Subject: Scotsman: Fear for Future Keeps Refugees in Squalid Exile

The Scotsman Publications Ltd. Scotland on Sunday

February 6, 2000, Sunday FEAR FOR FUTURE KEEPS REFUGEES IN SQUALID EXILE

By Joanna Jolly In Tuapukan, W Timor

A SHORT drive from West Timor's capital, Kupang, the concrete road forks down a mud path to the bamboo and blue plastic shelters of a makeshift camp for more than 20,000 East Timorese refugees.

Originally set up as a interim holding post for some of the estimated 250,000 people forcibly deported from East Timor last year, the camp at Tuapukan is beginning to look like a permanent shanty town as refugees settle into life in exile, planting crops and setting up small businesses.

Security is extremely tight.

Following an incident two weeks ago, when Philip Sherwell and Julian Simmonds, of the Sunday Telegraph were beaten up by militia, journalists have to report to the co-ordinating office before entering the camp. Visitors cannot walk around alone but have to be escorted by armed soldiers wearing Indonesian military uniforms with their names and insignia removed.

The co-ordinating office says that to date, between 2,000 and 3,000 refugees from the camp have returned to East Timor. The 22,042 who remain are not rushing to register for repatriation.

"We are not sure how many will stay here, they change their minds quite often," says co-ordinating officer Max Adoe. "The situation in East Timor is not really safe."

There are still an estimated 120,000 refugees in West Timor, concentrated in camps around Kupang and the border towns of Kefa, Betun and Atambua.

Most arrived in October after been forced from their homes by the pro-Jakarta militias and the Indonesian army, packed into trucks, ships and aircraft with few possessions after their houses were burned around them.

More than any other camp in West Timor, Tuapukan holds the largest number of pro-Jakarta militias and East Timorese members of the Indonesian military, responsible for some of the worst acts of violence and destruction after the United Nations-sponsored ballot last August.

Following a pro-autonomy congress in Kupang two weeks ago, the leaders of the political wing of the militia say they have denounced armed struggle and are urging those directly involved in last year's violence to disarm.

However, with the naming of militia leaders and Indonesia military officers in an Indonesian report on human rights abuses in East Timor, human rights officials are concerned the leadership of Tuapukan camp may become more hardline. According to the head of UNHCR in West Timor, Craig Sanders, although the security situation has improved in all the West Timorese refugee camps over the past few months, there are still incidents of intimidation by militia against the refugees in Tuapukan.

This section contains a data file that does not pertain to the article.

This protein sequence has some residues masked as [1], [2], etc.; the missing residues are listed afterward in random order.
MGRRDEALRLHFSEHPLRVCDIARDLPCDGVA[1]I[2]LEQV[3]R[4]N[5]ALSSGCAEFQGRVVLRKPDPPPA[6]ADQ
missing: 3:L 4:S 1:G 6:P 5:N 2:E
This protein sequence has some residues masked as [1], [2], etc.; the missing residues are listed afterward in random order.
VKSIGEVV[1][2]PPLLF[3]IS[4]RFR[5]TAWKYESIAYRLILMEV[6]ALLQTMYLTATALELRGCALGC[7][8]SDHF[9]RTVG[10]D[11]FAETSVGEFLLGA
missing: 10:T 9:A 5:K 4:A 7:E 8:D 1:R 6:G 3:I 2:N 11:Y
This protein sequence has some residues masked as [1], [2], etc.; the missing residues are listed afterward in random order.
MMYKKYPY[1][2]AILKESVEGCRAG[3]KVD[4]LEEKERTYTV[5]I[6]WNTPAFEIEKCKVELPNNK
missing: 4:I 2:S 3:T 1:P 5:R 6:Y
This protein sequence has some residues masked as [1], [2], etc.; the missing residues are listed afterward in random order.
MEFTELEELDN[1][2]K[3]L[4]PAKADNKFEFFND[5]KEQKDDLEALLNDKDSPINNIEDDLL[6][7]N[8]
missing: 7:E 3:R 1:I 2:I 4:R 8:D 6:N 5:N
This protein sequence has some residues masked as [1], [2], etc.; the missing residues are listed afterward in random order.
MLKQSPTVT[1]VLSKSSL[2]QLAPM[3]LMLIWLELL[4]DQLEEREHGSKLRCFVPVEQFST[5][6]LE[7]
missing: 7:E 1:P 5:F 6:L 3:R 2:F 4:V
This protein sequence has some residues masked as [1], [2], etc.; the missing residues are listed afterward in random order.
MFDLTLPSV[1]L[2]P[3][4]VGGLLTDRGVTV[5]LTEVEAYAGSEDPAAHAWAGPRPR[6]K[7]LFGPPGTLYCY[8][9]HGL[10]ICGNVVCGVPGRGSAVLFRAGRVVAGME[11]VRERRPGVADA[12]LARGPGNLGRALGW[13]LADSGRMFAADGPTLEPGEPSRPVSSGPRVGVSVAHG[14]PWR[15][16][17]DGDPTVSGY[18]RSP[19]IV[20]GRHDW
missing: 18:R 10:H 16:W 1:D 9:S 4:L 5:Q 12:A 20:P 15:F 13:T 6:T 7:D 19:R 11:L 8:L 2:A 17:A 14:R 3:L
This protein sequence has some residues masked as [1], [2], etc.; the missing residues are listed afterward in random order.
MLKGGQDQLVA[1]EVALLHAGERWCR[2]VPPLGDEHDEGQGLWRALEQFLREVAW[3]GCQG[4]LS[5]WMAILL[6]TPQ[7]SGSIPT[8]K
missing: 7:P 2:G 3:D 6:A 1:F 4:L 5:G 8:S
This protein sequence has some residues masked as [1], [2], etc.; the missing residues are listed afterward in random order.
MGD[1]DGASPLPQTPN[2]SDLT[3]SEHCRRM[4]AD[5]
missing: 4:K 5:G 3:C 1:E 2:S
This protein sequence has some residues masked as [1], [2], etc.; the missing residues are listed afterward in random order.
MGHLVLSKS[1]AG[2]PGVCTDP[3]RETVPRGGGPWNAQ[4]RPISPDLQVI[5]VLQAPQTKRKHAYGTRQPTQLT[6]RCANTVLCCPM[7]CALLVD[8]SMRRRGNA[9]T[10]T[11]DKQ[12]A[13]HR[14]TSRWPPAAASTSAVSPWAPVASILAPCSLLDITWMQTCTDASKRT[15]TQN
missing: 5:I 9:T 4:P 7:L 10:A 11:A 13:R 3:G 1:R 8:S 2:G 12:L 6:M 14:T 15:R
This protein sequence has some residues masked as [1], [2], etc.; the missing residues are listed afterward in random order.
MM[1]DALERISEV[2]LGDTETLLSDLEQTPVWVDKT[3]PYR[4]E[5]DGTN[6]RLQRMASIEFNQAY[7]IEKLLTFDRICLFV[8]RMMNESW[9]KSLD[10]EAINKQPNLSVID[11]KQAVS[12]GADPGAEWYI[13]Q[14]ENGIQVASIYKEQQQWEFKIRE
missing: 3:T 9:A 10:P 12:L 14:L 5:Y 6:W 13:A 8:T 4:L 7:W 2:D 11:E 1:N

The presence of refugees in West Timor provides legitimacy to those militia and pro-autonomy leaders who claim they still have a strong support base.

Following the pro-autonomy congress, militia leader Eurico Guterres visited the camp and ordered refugees not to leave. The refugees are repeatedly told that if they return to East Timor, they will be killed by the international peacekeeping force, Interfet.

These stories are backed up by reports in the local paper describing Interfet soldiers raping East Timorese women and killing suspected militia members. To counter these threats, the UNHCR runs an information programme aimed at providing information about the reality of life in the newly-independent East Timor.

Officials have begun to video returning refugees who tell their stories and describe the situation in their home towns. These are shown regularly on television in the camp and are backed up by newsletters and radio programmes explaining shelter, farming and humanitarian programmes.

But for the moment, the information programme has little effect against the direct threats and misinformation campaign conducted by the militias to keep control of the refugees.

Officials say that it will be some time before the atmosphere in the camp relaxes enough to give the refugees the freedom to decide whether they want to return to East Timor.


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